- the majority of downloads attributed to Amsterdam are attributed only to the ISP-level, and could be coming from anywhere within the Netherlands;
- the number of downloads directly attributable to Amsterdam is to be estimated at 5000 (slightly larger than that of Rotterdam, the second largest city in the Netherlands).
This leaves us with approximately 65000 downloads that can be directly attributed to specific cities/towns (168,877 total minus 109,131 ‘Amsterdam’ downloads plus 5,000 downloads estimated to be directly attributable to Amsterdam). Of these 65000, approximately 30,000 (25,762 from university cities except Amsterdam plus 5,000 added for Amsterdam) are from university cities. If (and this is a big ‘if’) we furthermore assume the set of 104,131 downloads attributed to ISPs is in reality similarly distributed across university- and non-university cities and towns, we can estimate that 45% of Sci-Hub downloads in the Netherlands come from university cities.
Together with the data on aggregated university IP-addresses (4% of downloads in the Netherlands coming from university IP addresses), this would suggest that, as a lower bound, approximately 9% of downloads in university cities like Utrecht are from university IP addresses (Figure 3).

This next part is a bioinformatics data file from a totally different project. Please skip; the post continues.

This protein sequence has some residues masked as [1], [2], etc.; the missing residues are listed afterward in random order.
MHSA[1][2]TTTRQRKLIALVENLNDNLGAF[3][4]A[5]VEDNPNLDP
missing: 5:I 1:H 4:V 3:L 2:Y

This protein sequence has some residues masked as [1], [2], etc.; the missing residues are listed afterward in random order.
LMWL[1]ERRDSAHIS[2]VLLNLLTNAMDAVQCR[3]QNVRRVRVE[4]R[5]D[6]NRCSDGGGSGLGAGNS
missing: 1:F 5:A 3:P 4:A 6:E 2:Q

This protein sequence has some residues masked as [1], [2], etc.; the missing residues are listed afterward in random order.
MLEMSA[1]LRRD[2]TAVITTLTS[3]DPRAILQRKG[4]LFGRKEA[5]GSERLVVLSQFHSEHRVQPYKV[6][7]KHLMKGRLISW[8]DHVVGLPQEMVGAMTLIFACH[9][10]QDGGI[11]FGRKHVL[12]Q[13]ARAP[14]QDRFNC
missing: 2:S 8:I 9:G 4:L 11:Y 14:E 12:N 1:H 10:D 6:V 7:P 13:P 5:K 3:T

Figure 3 – Sci-Hub downloads from Dutch university IP-addresses and university cities (numbers are rounded estimates)
Actual use of Sci-Hub by people that have institutional access might well be higher – think of academics and students working from home and not using their institutional access (e.g. via proxy or VPN), but going to Sci-Hub instead. Even with this in mind, contribution of downloads from university IP-addresses in university cities seems small in relation to the observed difference in downloads between university cities and non-university cities. An explanation unifying these observations can be that being a university town means much more than just having a university IP-range within your municipial borders. It also means having a highly educated population and a concentration of scientific information-intensive companies and institutions (incl. universities), which together could explain the results of the scatterplot (Figure 2).
* I have not checked this list for presence and accuracy of all Dutch university IP addresses – if someone would be inclined to do so I would be interested in the results. The calculations provided in this paragraph are really meant to be very rough estimates.
This leads us to…
With all necessary caveats, the available data obtained from Sci-Hub by John Bohannon and Bastian Greshake support the idea that Sci-Hub downloads from a university city like Utrecht can to a certain degree be attributed to download requests from the academic community. To further investigate whether use of Sci-Hub is mainly a case of access or (also) of convenience, I examined whether the individual Sci-Hub downloads attributed to Utrecht were also available through other means, e.g. through institutional journal subscriptions. Read more about that in part 2 of this series!